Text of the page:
graphic

Dietary fat triggers the cholinergic antiinflammatory pathway via the vagus nerve.

A study on page 1023 reveals a potential benefit of much-maligned high fat foods. According to Luyer and colleagues, the same hormone that makes you feel full after a fatty meal might also prevent immune cells from mistakenly attacking food proteins as if they were foreign invaders.Eating—particularly eating fat-rich foods—triggers the production of a hormone called cholecystokinin (CCK) by cells that line the small intestine. CCK binds to its receptor on cells in the gut, pancreas, and central nervous system (CNS), thus stimulating digestive functions, including gut peristalsis and insulin release, and triggering satiation. Luyer and his colleagues recently showed that dietary fat also blunts the inflammatory response in a rat model of hemorrhagic shock.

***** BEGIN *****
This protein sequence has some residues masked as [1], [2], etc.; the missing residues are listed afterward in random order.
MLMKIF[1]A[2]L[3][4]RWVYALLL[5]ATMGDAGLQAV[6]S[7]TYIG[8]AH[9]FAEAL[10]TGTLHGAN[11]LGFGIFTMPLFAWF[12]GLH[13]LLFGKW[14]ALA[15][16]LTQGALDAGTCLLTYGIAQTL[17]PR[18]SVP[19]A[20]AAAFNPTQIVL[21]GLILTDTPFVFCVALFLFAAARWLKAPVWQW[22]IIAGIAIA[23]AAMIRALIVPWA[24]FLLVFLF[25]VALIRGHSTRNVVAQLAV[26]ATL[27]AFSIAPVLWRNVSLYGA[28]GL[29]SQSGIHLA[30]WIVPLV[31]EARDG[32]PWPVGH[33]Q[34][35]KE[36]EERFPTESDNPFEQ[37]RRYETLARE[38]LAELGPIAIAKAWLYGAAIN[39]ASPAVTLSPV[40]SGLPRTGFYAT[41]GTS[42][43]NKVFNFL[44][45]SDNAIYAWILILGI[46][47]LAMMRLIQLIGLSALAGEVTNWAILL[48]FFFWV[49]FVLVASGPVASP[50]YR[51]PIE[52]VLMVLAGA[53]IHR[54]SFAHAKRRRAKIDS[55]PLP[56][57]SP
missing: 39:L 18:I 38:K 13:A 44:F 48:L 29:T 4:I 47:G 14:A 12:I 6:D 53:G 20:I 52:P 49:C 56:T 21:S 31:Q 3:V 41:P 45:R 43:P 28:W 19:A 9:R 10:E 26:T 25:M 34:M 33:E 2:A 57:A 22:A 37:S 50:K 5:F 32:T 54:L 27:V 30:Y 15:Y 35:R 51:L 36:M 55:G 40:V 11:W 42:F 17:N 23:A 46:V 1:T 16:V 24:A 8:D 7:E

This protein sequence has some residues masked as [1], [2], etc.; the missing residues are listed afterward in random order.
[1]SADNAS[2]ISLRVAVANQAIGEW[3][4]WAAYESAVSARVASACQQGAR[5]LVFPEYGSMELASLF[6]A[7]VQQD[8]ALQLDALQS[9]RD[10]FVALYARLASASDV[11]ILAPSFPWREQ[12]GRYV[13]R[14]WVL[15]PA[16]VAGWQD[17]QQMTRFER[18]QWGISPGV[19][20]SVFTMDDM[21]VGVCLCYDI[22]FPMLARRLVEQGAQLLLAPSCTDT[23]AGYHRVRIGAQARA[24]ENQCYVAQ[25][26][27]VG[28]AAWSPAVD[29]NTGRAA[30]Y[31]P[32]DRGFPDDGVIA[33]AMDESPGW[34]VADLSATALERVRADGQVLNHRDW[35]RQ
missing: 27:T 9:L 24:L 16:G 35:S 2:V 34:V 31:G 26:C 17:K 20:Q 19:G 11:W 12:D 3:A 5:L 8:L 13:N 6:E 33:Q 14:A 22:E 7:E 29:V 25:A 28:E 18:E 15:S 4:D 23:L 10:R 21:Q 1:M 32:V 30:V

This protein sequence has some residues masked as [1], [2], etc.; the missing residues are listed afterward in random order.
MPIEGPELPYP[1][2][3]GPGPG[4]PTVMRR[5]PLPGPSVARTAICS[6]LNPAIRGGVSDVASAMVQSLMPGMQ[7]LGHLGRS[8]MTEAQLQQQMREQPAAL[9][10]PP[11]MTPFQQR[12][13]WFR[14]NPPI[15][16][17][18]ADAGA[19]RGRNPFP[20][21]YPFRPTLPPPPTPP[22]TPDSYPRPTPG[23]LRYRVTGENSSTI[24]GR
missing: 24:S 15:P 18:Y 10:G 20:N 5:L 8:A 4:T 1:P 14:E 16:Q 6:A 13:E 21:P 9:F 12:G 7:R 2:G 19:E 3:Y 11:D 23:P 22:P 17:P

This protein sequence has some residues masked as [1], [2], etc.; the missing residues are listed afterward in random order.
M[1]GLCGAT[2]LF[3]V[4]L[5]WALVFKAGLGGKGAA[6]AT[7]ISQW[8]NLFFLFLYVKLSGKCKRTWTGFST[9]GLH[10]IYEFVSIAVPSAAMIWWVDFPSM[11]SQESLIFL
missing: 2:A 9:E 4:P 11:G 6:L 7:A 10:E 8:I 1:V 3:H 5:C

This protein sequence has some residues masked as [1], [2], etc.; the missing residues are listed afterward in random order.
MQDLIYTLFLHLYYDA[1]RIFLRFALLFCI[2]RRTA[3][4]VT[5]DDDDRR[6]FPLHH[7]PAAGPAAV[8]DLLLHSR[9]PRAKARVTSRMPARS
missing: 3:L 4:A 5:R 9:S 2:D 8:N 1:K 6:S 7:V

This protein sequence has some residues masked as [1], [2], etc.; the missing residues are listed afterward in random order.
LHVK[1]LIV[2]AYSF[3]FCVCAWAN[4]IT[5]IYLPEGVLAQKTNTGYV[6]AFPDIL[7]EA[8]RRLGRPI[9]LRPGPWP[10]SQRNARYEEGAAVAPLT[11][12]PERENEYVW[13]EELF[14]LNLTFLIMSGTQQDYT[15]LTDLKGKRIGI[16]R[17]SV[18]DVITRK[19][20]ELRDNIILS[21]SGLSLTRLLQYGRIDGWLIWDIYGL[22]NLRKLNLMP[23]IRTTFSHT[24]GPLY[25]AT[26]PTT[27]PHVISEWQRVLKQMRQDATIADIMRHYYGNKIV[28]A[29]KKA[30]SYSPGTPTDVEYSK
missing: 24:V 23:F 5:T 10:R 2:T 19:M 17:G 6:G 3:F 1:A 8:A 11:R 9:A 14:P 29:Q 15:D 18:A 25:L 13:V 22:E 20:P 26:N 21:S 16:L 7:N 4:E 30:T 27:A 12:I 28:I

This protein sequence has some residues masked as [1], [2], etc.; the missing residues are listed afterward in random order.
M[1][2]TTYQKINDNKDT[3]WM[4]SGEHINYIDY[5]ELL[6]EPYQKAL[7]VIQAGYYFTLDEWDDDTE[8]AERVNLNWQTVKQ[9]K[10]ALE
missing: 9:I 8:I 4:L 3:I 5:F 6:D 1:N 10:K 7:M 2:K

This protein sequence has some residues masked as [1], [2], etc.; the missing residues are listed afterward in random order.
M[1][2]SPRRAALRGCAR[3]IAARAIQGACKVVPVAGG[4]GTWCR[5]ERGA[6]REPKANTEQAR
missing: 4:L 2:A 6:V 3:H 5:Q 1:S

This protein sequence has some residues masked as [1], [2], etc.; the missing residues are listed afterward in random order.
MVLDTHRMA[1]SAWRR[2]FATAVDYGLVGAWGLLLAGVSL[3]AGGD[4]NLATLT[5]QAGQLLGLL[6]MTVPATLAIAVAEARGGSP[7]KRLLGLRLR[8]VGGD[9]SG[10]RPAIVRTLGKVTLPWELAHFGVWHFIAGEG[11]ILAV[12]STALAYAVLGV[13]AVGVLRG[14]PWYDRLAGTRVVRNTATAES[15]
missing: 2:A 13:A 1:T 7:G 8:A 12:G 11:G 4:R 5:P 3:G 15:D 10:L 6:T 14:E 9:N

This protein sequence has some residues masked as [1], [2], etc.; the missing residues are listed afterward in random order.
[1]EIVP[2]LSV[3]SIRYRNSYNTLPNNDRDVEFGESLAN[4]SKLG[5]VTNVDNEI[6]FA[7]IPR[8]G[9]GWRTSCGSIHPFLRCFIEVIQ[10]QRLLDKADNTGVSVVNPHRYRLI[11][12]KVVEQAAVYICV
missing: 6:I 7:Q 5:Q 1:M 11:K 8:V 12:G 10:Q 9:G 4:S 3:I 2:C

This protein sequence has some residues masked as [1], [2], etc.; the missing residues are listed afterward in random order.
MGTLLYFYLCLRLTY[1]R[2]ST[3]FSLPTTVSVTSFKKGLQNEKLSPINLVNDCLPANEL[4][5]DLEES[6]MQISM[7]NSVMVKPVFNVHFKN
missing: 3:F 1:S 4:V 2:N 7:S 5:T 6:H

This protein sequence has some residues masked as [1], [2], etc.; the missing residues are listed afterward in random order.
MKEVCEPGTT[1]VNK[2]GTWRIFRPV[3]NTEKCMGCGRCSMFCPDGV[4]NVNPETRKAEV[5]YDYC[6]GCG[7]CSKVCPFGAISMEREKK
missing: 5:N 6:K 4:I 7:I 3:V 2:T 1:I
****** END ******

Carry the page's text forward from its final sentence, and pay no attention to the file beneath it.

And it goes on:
The new study connects CCK to a recently identified antiinflammatory pathway that is controlled by the vagus nerve. This pathway—dubbed the cholinergic antiinflammatory pathway—is mediated by the neurotransmitter acetylcholine, which is released from vagus nerve endings upon stimulation. Acetylcholine binds to nicotinic receptors on macrophages, thus inhibiting the synthesis and release of inflammatory cytokines such as TNF and interleukin (IL)-6.

Luyer et al. now show that the antiinflammatory effect of fat consumption in the rat model of hemorrhagic shock requires both CCK and the vagus nerve, as blocking CCK or severing the vagus nerve abolished this effect. With the vagus nerve intact, fat-induced CCK inhibited the production of circulating TNF and IL-6 and reduced gut permeability. Blocking nicotinic receptors also eliminated the antiinflammatory effects of dietary fat, thus solidifying the connection between fat-induced CCK and the cholinergic antiinflammatory pathway.

The authors think that this pathway might be important in suppressing gut inflammation in response to food proteins and normal gut bacteria, which immune cells might otherwise regard as foreign invaders. They also suggest that this pathway could potentially be targeted in patients as a way to reduce inflammatory complications after surgery.